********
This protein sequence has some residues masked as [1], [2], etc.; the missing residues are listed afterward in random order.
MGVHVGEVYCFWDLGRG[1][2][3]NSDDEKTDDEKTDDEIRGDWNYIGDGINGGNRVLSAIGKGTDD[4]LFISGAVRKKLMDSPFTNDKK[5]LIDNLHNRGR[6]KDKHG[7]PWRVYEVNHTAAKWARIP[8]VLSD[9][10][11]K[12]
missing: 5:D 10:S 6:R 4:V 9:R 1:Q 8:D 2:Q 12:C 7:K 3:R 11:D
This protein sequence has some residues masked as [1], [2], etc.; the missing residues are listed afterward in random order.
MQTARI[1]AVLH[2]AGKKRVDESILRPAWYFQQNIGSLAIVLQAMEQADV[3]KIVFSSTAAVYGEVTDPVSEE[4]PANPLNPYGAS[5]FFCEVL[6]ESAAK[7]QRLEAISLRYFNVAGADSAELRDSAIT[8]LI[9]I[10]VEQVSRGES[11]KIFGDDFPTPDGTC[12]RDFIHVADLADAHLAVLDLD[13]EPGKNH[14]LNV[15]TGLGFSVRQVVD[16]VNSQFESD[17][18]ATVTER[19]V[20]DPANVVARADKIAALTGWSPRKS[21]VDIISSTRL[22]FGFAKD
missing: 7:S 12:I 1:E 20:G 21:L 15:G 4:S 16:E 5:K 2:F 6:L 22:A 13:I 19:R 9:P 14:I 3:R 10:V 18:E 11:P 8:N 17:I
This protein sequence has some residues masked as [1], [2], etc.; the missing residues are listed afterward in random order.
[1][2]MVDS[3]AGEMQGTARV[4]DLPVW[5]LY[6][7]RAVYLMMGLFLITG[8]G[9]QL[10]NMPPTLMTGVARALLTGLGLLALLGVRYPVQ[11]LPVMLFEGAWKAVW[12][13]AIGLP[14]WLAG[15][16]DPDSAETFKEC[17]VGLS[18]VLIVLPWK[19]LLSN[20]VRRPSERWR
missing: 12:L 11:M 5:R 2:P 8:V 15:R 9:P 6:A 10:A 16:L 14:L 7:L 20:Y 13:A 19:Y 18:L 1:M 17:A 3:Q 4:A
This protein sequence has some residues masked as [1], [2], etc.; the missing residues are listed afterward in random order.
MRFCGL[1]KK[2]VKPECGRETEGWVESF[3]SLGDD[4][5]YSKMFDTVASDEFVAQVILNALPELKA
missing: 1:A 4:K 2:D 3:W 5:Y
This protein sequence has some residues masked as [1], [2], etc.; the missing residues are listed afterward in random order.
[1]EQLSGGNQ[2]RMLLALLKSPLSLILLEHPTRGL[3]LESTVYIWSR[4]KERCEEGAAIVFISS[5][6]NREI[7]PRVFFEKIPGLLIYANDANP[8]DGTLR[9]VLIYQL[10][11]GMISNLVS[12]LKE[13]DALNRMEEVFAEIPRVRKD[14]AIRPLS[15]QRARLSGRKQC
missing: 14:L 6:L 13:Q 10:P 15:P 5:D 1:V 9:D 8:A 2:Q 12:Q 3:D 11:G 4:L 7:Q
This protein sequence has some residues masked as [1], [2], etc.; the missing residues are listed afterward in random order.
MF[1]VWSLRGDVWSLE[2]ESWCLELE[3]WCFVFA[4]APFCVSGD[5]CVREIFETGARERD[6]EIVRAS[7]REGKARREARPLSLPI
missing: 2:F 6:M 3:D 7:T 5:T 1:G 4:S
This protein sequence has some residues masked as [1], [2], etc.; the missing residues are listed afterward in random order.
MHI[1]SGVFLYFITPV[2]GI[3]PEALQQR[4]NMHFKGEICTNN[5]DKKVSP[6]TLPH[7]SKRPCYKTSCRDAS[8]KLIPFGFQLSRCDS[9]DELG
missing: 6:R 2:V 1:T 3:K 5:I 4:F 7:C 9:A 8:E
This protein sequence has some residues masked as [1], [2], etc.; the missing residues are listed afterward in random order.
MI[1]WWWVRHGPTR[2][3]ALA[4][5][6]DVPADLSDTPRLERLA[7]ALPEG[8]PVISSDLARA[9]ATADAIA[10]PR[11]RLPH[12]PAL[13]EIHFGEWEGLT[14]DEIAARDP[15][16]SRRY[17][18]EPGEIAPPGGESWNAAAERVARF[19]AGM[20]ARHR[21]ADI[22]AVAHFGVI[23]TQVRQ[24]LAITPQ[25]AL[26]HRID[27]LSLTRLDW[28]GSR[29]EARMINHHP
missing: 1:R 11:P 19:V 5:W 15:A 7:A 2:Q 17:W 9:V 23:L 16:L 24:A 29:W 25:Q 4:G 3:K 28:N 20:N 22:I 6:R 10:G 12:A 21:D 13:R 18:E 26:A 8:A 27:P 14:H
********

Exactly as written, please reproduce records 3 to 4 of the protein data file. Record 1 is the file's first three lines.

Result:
This protein sequence has some residues masked as [1], [2], etc.; the missing residues are listed afterward in random order.
[1][2]MVDS[3]AGEMQGTARV[4]DLPVW[5]LY[6][7]RAVYLMMGLFLITG[8]G[9]QL[10]NMPPTLMTGVARALLTGLGLLALLGVRYPVQ[11]LPVMLFEGAWKAVW[12][13]AIGLP[14]WLAG[15][16]DPDSAETFKEC[17]VGLS[18]VLIVLPWK[19]LLSN[20]VRRPSERWR
missing: 12:L 11:M 5:R 2:P 8:V 15:R 9:P 6:A 10:A 16:L 14:L 7:L 20:Y 13:A 19:Y 18:L 1:M 17:A 3:Q 4:A
This protein sequence has some residues masked as [1], [2], etc.; the missing residues are listed afterward in random order.
MRFCGL[1]KK[2]VKPECGRETEGWVESF[3]SLGDD[4][5]YSKMFDTVASDEFVAQVILNALPELKA
missing: 1:A 4:K 2:D 3:W 5:Y